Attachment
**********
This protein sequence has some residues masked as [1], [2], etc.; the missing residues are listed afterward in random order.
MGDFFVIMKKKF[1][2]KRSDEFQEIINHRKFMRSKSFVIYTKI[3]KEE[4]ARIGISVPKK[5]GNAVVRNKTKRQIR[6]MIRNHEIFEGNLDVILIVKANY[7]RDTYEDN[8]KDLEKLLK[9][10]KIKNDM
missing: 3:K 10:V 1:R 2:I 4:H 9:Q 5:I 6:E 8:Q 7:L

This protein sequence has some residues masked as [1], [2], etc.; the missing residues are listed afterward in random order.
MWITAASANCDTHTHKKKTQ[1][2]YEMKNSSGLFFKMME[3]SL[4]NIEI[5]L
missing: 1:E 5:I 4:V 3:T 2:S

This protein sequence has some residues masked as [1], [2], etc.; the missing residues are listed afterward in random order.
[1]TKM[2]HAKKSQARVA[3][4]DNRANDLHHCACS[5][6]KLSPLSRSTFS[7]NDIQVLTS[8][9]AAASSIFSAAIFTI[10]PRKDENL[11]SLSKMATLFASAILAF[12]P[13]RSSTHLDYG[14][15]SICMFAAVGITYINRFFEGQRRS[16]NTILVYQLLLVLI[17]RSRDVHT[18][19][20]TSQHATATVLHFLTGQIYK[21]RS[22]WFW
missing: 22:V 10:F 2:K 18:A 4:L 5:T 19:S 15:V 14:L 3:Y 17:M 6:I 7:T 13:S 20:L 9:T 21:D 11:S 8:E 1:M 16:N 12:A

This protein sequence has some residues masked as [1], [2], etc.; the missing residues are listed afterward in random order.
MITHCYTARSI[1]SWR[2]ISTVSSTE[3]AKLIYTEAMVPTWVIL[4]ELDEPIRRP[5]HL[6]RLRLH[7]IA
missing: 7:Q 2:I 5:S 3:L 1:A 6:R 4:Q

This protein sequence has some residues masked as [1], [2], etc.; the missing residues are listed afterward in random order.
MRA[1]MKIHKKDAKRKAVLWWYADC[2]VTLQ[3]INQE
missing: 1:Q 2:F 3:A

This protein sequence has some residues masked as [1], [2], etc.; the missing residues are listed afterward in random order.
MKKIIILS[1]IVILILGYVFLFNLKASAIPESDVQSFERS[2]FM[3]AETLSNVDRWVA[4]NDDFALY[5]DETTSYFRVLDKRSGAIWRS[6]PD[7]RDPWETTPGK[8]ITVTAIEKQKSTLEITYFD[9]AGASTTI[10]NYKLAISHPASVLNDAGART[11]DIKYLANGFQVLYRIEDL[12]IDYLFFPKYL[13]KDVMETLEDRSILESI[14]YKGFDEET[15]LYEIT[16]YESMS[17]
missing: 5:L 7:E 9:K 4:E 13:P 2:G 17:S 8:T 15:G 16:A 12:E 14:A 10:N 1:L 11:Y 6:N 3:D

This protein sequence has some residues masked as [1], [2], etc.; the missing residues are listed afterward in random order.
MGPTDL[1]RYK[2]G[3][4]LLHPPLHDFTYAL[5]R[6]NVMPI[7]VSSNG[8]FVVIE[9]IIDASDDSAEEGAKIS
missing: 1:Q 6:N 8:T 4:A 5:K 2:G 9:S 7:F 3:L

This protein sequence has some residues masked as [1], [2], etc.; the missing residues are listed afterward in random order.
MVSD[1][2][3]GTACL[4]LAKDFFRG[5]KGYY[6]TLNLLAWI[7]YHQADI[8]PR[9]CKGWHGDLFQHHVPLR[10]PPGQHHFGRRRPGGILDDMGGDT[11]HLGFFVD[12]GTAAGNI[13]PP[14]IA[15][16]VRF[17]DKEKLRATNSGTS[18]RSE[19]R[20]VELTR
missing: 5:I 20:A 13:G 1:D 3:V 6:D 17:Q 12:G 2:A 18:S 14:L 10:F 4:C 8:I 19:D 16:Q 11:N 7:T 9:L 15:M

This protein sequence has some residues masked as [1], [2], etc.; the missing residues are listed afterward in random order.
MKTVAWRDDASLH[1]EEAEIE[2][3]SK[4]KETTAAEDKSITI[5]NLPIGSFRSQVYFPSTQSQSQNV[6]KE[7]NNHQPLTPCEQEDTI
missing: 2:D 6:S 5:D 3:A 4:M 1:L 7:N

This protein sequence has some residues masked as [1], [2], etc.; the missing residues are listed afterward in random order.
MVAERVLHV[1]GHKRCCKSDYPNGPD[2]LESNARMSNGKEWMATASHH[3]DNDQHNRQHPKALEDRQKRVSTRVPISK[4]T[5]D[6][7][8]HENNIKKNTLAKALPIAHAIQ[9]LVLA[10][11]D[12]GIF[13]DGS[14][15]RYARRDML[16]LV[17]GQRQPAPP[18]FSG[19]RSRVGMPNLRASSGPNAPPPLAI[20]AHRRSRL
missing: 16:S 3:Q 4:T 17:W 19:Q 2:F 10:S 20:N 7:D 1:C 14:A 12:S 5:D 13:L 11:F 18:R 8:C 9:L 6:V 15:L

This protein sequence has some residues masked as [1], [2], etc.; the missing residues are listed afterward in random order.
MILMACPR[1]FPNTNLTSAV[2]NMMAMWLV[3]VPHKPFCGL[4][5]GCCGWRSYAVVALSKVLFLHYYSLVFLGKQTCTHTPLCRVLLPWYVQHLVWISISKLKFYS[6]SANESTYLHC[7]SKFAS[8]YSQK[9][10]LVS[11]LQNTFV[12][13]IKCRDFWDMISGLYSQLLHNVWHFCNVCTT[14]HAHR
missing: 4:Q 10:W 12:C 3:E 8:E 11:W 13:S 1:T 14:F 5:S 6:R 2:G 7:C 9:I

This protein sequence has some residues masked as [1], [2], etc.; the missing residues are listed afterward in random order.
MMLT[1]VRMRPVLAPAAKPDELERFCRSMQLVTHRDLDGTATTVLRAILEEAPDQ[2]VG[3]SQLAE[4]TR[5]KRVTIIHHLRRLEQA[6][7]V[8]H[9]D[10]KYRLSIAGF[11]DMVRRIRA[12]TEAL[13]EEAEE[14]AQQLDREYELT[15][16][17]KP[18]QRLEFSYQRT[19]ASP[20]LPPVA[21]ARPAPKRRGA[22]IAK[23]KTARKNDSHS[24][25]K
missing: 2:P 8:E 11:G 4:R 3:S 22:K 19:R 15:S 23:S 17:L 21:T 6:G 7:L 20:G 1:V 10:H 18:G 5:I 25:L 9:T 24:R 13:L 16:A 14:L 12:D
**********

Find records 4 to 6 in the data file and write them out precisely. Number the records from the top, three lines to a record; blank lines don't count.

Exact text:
This protein sequence has some residues masked as [1], [2], etc.; the missing residues are listed afterward in random order.
MITHCYTARSI[1]SWR[2]ISTVSSTE[3]AKLIYTEAMVPTWVIL[4]ELDEPIRRP[5]HL[6]RLRLH[7]IA
missing: 7:Q 2:I 5:S 3:L 1:A 6:R 4:Q

This protein sequence has some residues masked as [1], [2], etc.; the missing residues are listed afterward in random order.
MRA[1]MKIHKKDAKRKAVLWWYADC[2]VTLQ[3]INQE
missing: 1:Q 2:F 3:A

This protein sequence has some residues masked as [1], [2], etc.; the missing residues are listed afterward in random order.
MKKIIILS[1]IVILILGYVFLFNLKASAIPESDVQSFERS[2]FM[3]AETLSNVDRWVA[4]NDDFALY[5]DETTSYFRVLDKRSGAIWRS[6]PD[7]RDPWETTPGK[8]ITVTAIEKQKSTLEITYFD[9]AGASTTI[10]NYKLAISHPASVLNDAGART[11]DIKYLANGFQVLYRIEDL[12]IDYLFFPKYL[13]KDVMETLEDRSILESI[14]YKGFDEET[15]LYEIT[16]YESMS[17]
missing: 5:L 7:E 9:K 4:E 13:P 2:G 17:S 8:T 15:G 16:A 12:E 14:A 10:N 1:L 11:Y 6:N 3:D